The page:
I think I've got it right. Grammar schools are good things and will be protected by the Tories, but their numbers will not be increased. Among the plethora of choice that parents are now subjected to there will be no button marked "grammar school?" Access to this particular social good, an effective and well-regarded school, will remain a matter of luck, a sort of postcode lottery - just like access to good comprehensives.
No one mentions secondary modern schools. When the Tories promised to restore grammar schools back in the 1980s, everyone was silent about secondary moderns, the corollary of academic selection. Now, neither party has a coherent approach to organising secondary education. Having proclaimed the failure of the comprehensive system, New Labour is imposing another "choice", the city academy, to follow the Tories' grant-maintained schools and city trusts and their own foundation and community schools.
There were, and may still be, good secondary modern schools, as good, perhaps, as some comprehensives. In many places grammar schools have been left in leafy suburbs where comprehensives would have flourished – in the leafy parts of Buckinghamshire, for example, and in the London Borough of Redbridge where I went to school, but have been removed from educationally deprived areas where comprehensives struggle – such as Hull, where there are no longer any state grammar schools.
There never has been a proper comparison of the two systems, and I'm not sure that there could be. David Willetts, the shadow Education secretary, speaks of the statistics indicating that academic selection sustains the fortunate at the expense of the less fortunate, an interesting flourish. However, whatever the statistical niceties in respect of exam results, it is the spread or concentration of the "less fortunate" that is important. Where they are concentrated by academic selection and consigned to secondary modern schools, or concentrated geographically in comprehensive schools in poorer and deprived areas, they are more likely to prove difficult to teach. And, where there are sufficiently large numbers of them, their presence militates against the education of other children in the same school.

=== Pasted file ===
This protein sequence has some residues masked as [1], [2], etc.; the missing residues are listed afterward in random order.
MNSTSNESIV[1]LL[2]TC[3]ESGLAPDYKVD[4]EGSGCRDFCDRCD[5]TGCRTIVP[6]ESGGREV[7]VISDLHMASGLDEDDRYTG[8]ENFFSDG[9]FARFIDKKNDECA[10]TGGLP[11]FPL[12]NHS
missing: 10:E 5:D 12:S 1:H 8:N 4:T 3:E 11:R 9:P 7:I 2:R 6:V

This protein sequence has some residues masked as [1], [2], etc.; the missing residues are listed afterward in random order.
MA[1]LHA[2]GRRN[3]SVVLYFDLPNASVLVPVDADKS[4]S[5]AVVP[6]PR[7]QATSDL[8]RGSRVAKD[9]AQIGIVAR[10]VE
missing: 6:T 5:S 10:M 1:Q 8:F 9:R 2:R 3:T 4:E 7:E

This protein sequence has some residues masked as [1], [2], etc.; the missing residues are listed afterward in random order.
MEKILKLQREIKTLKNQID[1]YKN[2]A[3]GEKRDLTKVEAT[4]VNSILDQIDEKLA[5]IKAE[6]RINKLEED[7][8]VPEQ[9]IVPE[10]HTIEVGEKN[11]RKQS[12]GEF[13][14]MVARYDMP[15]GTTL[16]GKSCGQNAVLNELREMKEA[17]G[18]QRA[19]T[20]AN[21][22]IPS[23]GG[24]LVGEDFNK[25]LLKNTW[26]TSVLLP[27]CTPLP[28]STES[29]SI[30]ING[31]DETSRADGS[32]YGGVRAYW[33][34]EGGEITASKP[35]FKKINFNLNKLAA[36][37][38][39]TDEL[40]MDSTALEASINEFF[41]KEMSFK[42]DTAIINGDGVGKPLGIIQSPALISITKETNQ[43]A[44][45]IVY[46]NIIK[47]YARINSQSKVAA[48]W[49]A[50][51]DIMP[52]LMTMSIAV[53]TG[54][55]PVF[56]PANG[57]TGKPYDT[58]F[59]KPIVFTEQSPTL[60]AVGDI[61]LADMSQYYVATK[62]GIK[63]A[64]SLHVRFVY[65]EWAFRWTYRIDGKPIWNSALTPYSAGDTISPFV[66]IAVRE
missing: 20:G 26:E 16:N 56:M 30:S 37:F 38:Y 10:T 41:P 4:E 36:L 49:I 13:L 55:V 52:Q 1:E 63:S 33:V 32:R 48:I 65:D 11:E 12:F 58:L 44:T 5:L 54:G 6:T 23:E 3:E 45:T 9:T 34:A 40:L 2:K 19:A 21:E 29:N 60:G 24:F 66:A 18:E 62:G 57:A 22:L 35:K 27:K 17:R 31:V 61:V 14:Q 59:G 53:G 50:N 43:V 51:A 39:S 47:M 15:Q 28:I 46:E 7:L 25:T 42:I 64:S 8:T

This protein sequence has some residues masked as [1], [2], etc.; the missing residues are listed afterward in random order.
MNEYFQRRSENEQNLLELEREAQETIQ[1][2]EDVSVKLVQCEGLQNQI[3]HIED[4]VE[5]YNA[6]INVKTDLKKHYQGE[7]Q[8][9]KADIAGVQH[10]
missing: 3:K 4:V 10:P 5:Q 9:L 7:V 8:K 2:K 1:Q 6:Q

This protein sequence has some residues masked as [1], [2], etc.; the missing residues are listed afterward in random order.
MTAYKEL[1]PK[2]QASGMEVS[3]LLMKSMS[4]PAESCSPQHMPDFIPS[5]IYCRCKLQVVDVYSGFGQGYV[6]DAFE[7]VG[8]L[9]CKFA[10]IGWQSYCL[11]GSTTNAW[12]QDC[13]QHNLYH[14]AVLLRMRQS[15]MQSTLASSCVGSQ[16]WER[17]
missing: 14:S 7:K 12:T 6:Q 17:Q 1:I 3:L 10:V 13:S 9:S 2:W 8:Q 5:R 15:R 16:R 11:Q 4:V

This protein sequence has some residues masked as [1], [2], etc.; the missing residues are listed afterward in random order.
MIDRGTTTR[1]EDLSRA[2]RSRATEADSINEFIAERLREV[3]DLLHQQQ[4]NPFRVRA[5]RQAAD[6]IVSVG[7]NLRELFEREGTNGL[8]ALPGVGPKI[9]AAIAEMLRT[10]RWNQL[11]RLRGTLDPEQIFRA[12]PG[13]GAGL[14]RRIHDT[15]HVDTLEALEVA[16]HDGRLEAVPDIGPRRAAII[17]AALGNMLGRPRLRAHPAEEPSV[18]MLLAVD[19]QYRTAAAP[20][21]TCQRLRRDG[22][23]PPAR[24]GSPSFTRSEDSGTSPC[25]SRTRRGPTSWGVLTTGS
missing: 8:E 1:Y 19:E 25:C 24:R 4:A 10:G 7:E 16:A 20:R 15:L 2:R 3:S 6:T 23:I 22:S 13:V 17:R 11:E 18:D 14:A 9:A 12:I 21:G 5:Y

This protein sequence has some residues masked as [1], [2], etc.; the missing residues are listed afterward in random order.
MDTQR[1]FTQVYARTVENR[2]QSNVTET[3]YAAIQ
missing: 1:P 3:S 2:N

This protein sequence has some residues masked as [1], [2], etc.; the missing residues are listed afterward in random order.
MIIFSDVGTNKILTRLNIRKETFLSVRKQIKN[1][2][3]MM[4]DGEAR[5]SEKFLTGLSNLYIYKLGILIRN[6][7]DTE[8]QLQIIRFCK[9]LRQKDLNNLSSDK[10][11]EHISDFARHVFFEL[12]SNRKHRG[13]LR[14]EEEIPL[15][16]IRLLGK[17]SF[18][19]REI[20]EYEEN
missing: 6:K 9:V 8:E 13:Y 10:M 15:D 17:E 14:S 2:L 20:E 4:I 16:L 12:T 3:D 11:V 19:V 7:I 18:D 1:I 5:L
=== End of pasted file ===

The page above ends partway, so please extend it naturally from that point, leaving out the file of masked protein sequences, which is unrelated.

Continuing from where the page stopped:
This is the unspoken truth that lies behind the determination of many parents to get their children into good schools whether they are academic, better located or independent. It is the same unspoken truth acknowledged by parents such as Tony Blair and Diane Abbott when choosing schools for their children. It has as least as much to do with the influence of less fortunate children as with academic selection. Academic standards are important, but they will in any case be sustained more readily in schools that are not troubled by indifference or hostility. When I was a teenager, ambitious parents who could afford it stumped up fees to avoid indifferent secondary moderns; now more of them do the same to avoid indifferent comprehensives. The new types of school on offer will only succeed where they enjoy the same advantages as successful comprehensives – a high proportion of supportive parents.
This truth is integral to the support for grammar schools. No parent is obliged to send a child to a grammar school; they only attend if the parents enter the child for the selection process. If they don't bother, the child is sent elsewhere. It is the wish of the parent here that is crucial. Like admission to independent schools, or oversubscribed state schools, this system tends to discriminate against children whose parents are less interested in education or who are not concerned to support schools. This is what enables these more fortunate schools to succeed. And, of course, there is no easy way for the state to provide all children with effective parents.
Secondary modern schools are no longer to be found in leafy suburbs. They are in more deprived areas. They, and the larger comprehensive schools that have succeeded them, struggle to gain popular support. Politicians ignore or are unaware of this. The law can and does oblige parents to send children to school; crucially, it cannot compel them to support schools. So, politicians maintain the pretence that the right system, if only they could find it, would transform those schools. What they cannot do is to transform families.
Never mind the system Mr Willetts. What will you do for this troublesome minority of children who cannot help themselves and serve only to hinder others? What rabbit will you pull out of the hat for the secondary modern schools, official and unofficial, that remain among us?
The writer is a former west-London comprehensive school head whose first novel dunno tells the story of a professional truant